Innovation That Matters

Donation jacket | Photo source Pixabay

Jacket for homeless allows passersby to swipe and donate

Sport & Fitness

In the Netherlands, a new jacket allows homeless people to receive donations through an inbuilt card reader.

The number of homeless people in the Netherlands increased by 74% between 2009 and 2015. The population of people without a fixed address who sleep in shelters, on the streets, in public buildings or with relatives and friends has risen from 13,000 to about 31,000 people in just 6 years. We have seen an increasing number of innovative programmes and solutions addressing the issue of homelessness. This Texan company employs transitioning homeless people to package products ready for shipping, donating one item for every one sold, and this app which provides the connection between corporate food waste and homeless people who who need it. In the Netherlands, designers have created a jacket with a secure card reader sewn into it, enabling passersby to donate to the homeless using their credit or debit cards.


Instead of holding out a hand or a coffee cup, those asking for money can point to their chest. The jacket works like this. Homeless users press a button that engages the reader in their coat. The screen then directs those donating to hold their card against the reader and one Euro is automatically debited from their account. Those donating will be able to see a payment specification on their statement, including a personal thank you note from the homeless person in question. The charitable can be sure that euro is well spent since the money donated can be turned into a meal, bath or sleeping place in cooperating care institutions for the homeless. Since many homeless centers in the Netherlands ask for a contribution of about EUR 5 per night, the system offers a simple way for homeless shelters to accept those with credit in their account. As the jacket’s creators, Carsten van Berkel and Stefan Leendertse explain, “People have less cash in their pockets. For the homeless who rely on the loose change people carry, this can be difficult. And if you have a single euro on you and give it to a homeless person, then you don’t know what happens to it. A device that overcomes both of these problems is ideal.”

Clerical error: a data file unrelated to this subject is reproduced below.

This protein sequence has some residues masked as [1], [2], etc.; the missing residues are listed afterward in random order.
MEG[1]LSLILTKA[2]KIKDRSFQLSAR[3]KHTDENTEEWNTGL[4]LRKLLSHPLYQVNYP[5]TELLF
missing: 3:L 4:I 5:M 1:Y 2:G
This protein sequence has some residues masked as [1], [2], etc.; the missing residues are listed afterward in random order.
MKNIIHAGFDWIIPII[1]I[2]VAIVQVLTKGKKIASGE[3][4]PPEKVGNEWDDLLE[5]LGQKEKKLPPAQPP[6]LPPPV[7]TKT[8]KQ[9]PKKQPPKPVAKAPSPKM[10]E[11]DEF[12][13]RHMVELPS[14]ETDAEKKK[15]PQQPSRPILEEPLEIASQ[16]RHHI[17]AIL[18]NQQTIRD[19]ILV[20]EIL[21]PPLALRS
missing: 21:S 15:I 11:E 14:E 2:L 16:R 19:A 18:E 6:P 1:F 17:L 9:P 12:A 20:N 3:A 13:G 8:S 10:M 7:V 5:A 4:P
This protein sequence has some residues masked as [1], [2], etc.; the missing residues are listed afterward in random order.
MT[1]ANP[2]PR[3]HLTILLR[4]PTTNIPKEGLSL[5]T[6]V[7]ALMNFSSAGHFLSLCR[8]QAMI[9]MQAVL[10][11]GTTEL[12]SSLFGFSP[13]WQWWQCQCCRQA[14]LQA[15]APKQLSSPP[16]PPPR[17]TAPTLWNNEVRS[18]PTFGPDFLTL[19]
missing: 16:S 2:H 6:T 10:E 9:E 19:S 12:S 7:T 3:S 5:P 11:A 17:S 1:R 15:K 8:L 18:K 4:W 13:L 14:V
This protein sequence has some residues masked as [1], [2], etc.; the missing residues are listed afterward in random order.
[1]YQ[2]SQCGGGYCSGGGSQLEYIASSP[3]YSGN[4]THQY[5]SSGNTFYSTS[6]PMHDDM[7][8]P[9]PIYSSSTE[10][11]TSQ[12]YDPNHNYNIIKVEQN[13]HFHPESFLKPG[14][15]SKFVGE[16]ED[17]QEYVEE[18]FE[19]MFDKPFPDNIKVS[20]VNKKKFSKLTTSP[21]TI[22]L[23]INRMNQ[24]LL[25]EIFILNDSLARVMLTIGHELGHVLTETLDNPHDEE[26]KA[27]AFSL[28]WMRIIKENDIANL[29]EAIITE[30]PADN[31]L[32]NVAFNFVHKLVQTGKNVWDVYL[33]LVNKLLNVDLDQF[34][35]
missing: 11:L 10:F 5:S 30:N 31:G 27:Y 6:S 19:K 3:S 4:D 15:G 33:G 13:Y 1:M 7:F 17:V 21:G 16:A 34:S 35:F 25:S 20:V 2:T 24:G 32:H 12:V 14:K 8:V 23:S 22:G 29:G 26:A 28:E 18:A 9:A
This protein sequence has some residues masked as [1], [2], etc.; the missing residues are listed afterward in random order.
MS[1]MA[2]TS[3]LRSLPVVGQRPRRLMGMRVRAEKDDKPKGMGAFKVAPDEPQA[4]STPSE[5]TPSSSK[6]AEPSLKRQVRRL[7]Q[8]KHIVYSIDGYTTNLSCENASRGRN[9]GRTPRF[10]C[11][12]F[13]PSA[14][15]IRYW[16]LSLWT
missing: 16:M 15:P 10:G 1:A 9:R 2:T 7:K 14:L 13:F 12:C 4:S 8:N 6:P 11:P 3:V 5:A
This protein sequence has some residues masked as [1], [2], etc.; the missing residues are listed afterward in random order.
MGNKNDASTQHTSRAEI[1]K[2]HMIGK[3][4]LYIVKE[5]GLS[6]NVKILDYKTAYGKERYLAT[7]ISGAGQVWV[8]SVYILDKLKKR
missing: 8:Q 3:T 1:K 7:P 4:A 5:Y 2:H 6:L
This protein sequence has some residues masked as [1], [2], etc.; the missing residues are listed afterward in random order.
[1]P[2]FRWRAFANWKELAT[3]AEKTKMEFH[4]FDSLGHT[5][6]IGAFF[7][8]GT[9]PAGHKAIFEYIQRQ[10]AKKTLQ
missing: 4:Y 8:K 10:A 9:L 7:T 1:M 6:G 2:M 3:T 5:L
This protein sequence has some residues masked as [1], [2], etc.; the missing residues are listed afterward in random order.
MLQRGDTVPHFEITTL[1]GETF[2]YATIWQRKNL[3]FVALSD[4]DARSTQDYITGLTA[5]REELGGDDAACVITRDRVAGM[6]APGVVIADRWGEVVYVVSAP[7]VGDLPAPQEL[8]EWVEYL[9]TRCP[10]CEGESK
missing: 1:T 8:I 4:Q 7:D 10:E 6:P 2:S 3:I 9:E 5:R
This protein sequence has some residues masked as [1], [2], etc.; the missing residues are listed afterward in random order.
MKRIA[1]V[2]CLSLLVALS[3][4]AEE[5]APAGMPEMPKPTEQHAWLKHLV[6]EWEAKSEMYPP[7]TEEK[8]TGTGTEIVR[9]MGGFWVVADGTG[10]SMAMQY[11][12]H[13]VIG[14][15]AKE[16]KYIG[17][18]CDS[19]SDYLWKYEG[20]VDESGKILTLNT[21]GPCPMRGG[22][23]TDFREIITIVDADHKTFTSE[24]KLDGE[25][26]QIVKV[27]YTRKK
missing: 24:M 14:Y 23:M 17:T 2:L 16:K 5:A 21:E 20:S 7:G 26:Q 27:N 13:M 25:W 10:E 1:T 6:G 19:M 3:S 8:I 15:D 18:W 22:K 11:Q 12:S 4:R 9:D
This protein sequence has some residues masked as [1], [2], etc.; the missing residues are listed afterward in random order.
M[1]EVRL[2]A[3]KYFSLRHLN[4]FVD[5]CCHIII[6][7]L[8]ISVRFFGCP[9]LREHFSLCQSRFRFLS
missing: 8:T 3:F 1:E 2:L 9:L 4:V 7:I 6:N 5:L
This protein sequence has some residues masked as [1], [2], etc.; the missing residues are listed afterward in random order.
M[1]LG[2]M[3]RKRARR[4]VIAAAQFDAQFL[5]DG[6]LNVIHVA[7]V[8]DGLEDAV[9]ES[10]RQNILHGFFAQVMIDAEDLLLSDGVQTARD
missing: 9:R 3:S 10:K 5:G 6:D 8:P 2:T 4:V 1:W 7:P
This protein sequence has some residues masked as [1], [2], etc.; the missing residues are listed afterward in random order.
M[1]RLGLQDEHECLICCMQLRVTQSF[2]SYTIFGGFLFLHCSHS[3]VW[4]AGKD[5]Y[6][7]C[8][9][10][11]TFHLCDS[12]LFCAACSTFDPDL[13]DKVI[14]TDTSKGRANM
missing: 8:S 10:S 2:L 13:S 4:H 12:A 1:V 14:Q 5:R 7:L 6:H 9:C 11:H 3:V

The technology also includes a feature allowing wearers to set aside any extra income, enabling homeless users to save up for anything from a training course to the deposit for an apartment. Are there other tech-enabled innovations that can support those in dire straights to make the transition out?




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